Sunday, May 8, 2011

PROGRESS IN LITERATURE

"One can no longer write African-American literature, any more than one can currently write Elizabethan literature." Kenneth W. Warren.
  
"Progress in Literature" was an article I was commissioned to write for a book entitled Making Progress: Essays in Progress and Public Policy, edited by C. Leigh Anderson and Janet W. Looney (Lexington Books, 2002). It is reprinted in Turning the Wheel: Essays on Buddhism and Writing (Scribner, 2003).
  
In that work I argue that technical and thematic progress in literature can easily be demonstrated if we trace, for example, the English novel from the 18th century work of Samuel Richardson and Daniel Defoe through later practitioners of the form such as Fielding, Sterne, and 20th century writers like Faulkner and Hemingway. The same evolution can be demonstrated for the modern short story, beginning with Poe's almost single-handed creation of the form, and tracing it through a period of formulaic writing circa 1900 to the revolt against that formalism in the work of such writers as D.H. Lawrence, Sherwood Anderson, Katherine Anne Porter, James Joyce, Truman Capote, Flannery O'Connor, and others.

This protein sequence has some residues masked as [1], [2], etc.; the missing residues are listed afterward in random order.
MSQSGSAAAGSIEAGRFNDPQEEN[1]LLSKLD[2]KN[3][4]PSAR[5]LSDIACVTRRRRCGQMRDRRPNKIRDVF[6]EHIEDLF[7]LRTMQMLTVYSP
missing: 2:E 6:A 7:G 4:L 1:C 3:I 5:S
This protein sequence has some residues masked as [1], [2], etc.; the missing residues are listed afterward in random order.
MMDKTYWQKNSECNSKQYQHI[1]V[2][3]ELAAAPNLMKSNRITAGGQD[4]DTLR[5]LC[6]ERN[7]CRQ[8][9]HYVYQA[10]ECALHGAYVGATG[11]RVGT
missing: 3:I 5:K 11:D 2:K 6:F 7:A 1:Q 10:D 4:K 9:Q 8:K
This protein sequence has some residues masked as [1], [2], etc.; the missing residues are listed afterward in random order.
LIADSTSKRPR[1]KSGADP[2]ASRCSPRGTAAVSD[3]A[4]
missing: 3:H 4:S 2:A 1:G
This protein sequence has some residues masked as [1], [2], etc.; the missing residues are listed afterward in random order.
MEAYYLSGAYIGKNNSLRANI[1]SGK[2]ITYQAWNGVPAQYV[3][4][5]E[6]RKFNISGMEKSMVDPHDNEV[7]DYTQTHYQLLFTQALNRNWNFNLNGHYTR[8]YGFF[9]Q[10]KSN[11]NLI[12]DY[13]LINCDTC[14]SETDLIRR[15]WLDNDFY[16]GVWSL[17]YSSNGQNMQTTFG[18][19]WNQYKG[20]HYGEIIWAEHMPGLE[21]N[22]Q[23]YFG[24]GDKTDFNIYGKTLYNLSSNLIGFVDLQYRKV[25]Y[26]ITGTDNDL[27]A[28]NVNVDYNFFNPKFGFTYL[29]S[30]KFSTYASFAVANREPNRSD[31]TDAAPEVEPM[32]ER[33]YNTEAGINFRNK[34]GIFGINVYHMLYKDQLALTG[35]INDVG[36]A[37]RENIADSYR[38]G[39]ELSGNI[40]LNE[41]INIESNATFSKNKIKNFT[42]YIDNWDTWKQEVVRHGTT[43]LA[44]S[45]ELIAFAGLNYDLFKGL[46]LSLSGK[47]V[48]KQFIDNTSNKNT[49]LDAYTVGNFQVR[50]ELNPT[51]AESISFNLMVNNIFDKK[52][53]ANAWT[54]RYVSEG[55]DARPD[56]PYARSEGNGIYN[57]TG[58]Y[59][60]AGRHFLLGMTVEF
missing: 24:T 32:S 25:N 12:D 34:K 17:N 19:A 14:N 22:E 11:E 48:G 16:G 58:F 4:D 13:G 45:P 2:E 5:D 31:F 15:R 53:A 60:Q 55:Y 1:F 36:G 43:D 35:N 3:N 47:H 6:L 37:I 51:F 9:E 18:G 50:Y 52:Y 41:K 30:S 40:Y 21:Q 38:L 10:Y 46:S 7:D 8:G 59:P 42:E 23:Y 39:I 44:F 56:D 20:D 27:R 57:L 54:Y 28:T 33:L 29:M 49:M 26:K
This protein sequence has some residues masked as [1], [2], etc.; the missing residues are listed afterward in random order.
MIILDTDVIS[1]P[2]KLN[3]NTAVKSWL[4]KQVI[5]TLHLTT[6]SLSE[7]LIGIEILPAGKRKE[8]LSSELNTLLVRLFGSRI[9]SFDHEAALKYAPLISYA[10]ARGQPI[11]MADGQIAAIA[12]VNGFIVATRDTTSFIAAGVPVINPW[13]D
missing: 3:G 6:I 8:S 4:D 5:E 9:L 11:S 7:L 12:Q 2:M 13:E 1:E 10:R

There is no question that in terms of craft we are better writers today than most of our predecessors, and much credit for this progress must be given to the more than 300 writing programs that have sprung up since the end of World War II; and to writers themselves becoming teachers while at the same time democratizing and de-mystifying the creative process as it pertains to literary fiction. 

But Ethelbert has asked me to tailor this question specifically to black American literature, a request that should allow me to refine and expand a bit upon "Progress in Literature."
  
Every teacher (or student) of black American literature discovers very early that this body of work was created largely during the periods of slavery and segregation. That is the ground from which so much of it---slave narratives, protest novels---arises. And how could it be otherwise? In What is Literature?, when Sartre discusses Richard Wright in the 1940s, he says, "if an American Negro finds that he has a vocation as a writer, he discovers his subject at the same time. He is the man who sees the whites from outside, who assimilates the white culture from the outside, and each of whose books will show the alienation of the black race within American society."